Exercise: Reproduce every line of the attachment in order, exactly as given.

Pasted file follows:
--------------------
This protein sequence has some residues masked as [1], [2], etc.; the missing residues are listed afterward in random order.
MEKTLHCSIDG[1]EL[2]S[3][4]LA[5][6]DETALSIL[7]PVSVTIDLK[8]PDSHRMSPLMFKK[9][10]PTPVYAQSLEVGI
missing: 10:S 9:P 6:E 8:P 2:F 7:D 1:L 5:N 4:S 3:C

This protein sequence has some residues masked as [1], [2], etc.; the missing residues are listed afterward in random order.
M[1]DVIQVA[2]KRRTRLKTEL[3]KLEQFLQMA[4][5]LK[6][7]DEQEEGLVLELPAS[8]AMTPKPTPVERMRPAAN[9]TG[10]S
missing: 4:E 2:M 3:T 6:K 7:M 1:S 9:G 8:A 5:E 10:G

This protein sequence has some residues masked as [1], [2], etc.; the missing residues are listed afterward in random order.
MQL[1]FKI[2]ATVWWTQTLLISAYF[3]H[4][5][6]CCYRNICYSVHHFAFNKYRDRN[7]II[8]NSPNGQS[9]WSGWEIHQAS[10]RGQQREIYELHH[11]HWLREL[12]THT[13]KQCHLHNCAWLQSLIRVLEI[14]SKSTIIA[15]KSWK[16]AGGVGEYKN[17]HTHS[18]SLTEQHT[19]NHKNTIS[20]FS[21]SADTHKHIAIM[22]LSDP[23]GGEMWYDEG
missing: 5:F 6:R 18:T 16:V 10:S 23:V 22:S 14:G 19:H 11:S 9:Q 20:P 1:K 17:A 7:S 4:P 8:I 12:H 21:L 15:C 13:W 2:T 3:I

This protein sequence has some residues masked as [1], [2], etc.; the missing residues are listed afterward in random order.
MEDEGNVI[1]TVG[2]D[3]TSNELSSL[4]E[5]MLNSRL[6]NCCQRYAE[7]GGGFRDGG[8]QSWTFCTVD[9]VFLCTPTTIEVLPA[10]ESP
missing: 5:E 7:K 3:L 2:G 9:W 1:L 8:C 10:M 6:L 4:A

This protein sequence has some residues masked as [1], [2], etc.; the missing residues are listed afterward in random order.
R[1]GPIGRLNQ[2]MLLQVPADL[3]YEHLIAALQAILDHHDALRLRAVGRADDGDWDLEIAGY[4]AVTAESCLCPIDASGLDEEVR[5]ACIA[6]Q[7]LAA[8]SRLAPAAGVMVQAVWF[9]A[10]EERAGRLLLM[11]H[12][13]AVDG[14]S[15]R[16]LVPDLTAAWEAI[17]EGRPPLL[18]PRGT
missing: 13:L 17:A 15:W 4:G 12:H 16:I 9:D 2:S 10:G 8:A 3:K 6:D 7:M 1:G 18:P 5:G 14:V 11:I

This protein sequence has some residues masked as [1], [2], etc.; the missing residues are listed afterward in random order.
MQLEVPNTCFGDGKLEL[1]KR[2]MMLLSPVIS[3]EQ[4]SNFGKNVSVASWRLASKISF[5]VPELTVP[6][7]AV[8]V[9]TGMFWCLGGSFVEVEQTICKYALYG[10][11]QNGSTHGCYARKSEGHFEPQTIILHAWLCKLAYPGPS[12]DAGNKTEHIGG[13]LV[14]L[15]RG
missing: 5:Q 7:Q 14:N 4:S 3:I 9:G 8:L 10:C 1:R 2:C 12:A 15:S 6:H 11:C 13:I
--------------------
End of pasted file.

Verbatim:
This protein sequence has some residues masked as [1], [2], etc.; the missing residues are listed afterward in random order.
MEKTLHCSIDG[1]EL[2]S[3][4]LA[5][6]DETALSIL[7]PVSVTIDLK[8]PDSHRMSPLMFKK[9][10]PTPVYAQSLEVGI
missing: 10:S 9:P 6:E 8:P 2:F 7:D 1:L 5:N 4:S 3:C

This protein sequence has some residues masked as [1], [2], etc.; the missing residues are listed afterward in random order.
M[1]DVIQVA[2]KRRTRLKTEL[3]KLEQFLQMA[4][5]LK[6][7]DEQEEGLVLELPAS[8]AMTPKPTPVERMRPAAN[9]TG[10]S
missing: 4:E 2:M 3:T 6:K 7:M 1:S 9:G 8:A 5:E 10:G

This protein sequence has some residues masked as [1], [2], etc.; the missing residues are listed afterward in random order.
MQL[1]FKI[2]ATVWWTQTLLISAYF[3]H[4][5][6]CCYRNICYSVHHFAFNKYRDRN[7]II[8]NSPNGQS[9]WSGWEIHQAS[10]RGQQREIYELHH[11]HWLREL[12]THT[13]KQCHLHNCAWLQSLIRVLEI[14]SKSTIIA[15]KSWK[16]AGGVGEYKN[17]HTHS[18]SLTEQHT[19]NHKNTIS[20]FS[21]SADTHKHIAIM[22]LSDP[23]GGEMWYDEG
missing: 5:F 6:R 18:T 16:V 10:S 23:V 22:S 14:G 19:H 11:S 9:Q 20:P 1:K 17:A 7:S 4:P 8:I 12:H 21:L 15:C 13:W 2:T 3:I

This protein sequence has some residues masked as [1], [2], etc.; the missing residues are listed afterward in random order.
MEDEGNVI[1]TVG[2]D[3]TSNELSSL[4]E[5]MLNSRL[6]NCCQRYAE[7]GGGFRDGG[8]QSWTFCTVD[9]VFLCTPTTIEVLPA[10]ESP
missing: 5:E 7:K 3:L 2:G 9:W 1:L 8:C 10:M 6:L 4:A

This protein sequence has some residues masked as [1], [2], etc.; the missing residues are listed afterward in random order.
R[1]GPIGRLNQ[2]MLLQVPADL[3]YEHLIAALQAILDHHDALRLRAVGRADDGDWDLEIAGY[4]AVTAESCLCPIDASGLDEEVR[5]ACIA[6]Q[7]LAA[8]SRLAPAAGVMVQAVWF[9]A[10]EERAGRLLLM[11]H[12][13]AVDG[14]S[15]R[16]LVPDLTAAWEAI[17]EGRPPLL[18]PRGT
missing: 13:L 17:A 15:W 4:G 12:H 16:I 9:D 2:S 10:G 8:A 3:K 6:D 7:M 1:G 18:P 5:G 14:V 11:I

This protein sequence has some residues masked as [1], [2], etc.; the missing residues are listed afterward in random order.
MQLEVPNTCFGDGKLEL[1]KR[2]MMLLSPVIS[3]EQ[4]SNFGKNVSVASWRLASKISF[5]VPELTVP[6][7]AV[8]V[9]TGMFWCLGGSFVEVEQTICKYALYG[10][11]QNGSTHGCYARKSEGHFEPQTIILHAWLCKLAYPGPS[12]DAGNKTEHIGG[13]LV[14]L[15]RG
missing: 5:Q 7:Q 14:N 4:S 3:I 9:G 8:L 10:C 1:R 2:C 12:A 15:S 6:H 11:C 13:I